New Brunswick judge rules ex-outlaw biker must serve time in maximum security for murder

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MONCTON, N.B.—A “charismatic” former outlaw biker serving a life sentence for a brutal Toronto-area murder has lost a bid to get out of the highest-security prison on the East Coast.

A New Brunswick judge has ruled that Randolph Brown — once connected to the infamous Bandidos biker gang — will keep his new “maximum security” status and be housed at the Atlantic Institution near Renous, N.B.

A New Brunswick judge has ruled that Randolph Brown — once connected to the infamous Bandidos biker gang — will keep his new “maximum security” status and be housed at the Atlantic Institution near Renous, N.B.

A New Brunswick judge has ruled that Randolph Brown — once connected to the infamous Bandidos biker gang — will keep his new “maximum security” status and be housed at the Atlantic Institution near Renous, N.B.  (Kaz Novak / The Hamilton Spectator file photo)

Brown, 47, was handed a life sentence in 2008 with no parole eligibility until June 2016 after pleading guilty to second-degree murder.

He had spent much of his time at New Brunswick’s minimum-security Westmoreland Institution before being moved to the nearby medium-security Dorchester Penitentiary in 2017, and then to the Atlantic Institution in August 2018.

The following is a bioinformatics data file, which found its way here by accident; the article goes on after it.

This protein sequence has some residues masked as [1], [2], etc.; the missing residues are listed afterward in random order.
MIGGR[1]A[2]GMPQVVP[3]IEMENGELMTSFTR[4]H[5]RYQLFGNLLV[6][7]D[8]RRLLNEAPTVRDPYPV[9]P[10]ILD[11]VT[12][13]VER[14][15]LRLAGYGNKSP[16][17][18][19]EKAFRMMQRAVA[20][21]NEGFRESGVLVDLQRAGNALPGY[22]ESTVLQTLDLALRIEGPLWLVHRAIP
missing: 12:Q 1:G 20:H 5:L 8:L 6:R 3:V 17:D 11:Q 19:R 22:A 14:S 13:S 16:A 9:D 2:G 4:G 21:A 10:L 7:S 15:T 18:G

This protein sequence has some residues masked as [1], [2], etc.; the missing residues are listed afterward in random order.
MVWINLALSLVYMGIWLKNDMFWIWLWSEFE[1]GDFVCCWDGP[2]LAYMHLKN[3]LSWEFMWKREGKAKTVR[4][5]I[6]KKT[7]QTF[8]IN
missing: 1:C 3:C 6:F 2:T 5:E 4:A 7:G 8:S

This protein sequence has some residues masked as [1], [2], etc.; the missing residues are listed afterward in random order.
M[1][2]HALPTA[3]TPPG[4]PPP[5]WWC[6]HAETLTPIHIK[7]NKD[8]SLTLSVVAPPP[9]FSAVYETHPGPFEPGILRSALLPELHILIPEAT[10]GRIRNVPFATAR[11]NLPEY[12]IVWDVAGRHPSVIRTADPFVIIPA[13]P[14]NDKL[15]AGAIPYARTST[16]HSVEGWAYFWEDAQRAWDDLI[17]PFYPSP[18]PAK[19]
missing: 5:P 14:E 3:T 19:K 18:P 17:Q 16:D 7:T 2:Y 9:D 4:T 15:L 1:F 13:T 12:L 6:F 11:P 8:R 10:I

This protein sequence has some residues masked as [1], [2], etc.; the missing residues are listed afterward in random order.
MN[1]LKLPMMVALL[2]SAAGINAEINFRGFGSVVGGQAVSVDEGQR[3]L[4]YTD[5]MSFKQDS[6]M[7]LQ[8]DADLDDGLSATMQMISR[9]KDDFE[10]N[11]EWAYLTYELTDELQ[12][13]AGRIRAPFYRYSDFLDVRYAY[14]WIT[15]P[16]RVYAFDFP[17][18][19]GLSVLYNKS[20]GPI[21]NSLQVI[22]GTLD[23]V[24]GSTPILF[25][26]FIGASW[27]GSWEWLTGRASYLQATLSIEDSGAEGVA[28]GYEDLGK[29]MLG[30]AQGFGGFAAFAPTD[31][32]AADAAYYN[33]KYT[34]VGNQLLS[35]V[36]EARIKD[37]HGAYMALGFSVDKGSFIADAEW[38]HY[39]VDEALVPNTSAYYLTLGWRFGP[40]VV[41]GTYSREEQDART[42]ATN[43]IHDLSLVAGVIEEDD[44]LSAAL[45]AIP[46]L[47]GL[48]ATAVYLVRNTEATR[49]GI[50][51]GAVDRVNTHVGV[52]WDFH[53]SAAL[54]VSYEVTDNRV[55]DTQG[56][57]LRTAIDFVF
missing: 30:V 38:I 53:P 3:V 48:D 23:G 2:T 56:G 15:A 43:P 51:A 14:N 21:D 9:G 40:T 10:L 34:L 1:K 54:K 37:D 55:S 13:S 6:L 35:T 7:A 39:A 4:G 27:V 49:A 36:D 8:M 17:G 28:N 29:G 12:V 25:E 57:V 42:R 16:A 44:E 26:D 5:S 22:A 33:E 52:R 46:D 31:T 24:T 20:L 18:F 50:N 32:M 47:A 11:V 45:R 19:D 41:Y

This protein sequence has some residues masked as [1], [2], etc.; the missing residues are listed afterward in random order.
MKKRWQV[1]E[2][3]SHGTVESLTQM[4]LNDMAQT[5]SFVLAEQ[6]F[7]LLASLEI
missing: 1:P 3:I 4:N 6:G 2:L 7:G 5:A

Officials describe him as “charismatic and well-spoken,” with one saying she had always found him personable and easy to talk to. He was described as “a forthcoming and cognizant individual, someone who possessed the ability to succeed.”

But he was also an integral part of Dorchester’s “sub-culture activities, including intimidation, extortion, muscling, assault, trading in and possession and distribution of contraband/unauthorized items, possession of stolen property,” according to LeBlanc’s ruling.

Brown was seen on camera “collecting” items from other inmates, and head-butting another prisoner.

Corrections officials argued his transfer would alleviate “a major hold held over general population offenders and reducing the risk of creating either more associate participation or potential victims of the sub-culture hierarchy.”

The warden felt Brown had needs that required a highly structured environment, the judge said.

“In protecting the safety and security of the institution, I have no alternative but to approve the proposed involuntary transfer to higher security,” the warden said in a report.

In her ruling, LeBlanc said the warden’s decision was reasonable and justified, and she rejected Brown’s bid and ordered him to pay $750 in costs.

Brown is one of four men who pleaded guilty in the 2005 death of Shawn Douse, a Keswick, Ont., drug dealer.

Another biker was upset that Douse had been selling cocaine to family members. Brown admitted he stuffed a T-shirt into Douse’s throat to kill him, after he was beaten unconscious.

Douse’s body was found in a Pickering, Ont., field on Dec. 8, 2005. He had been bound and gagged, with a bag over his head, and set on fire.

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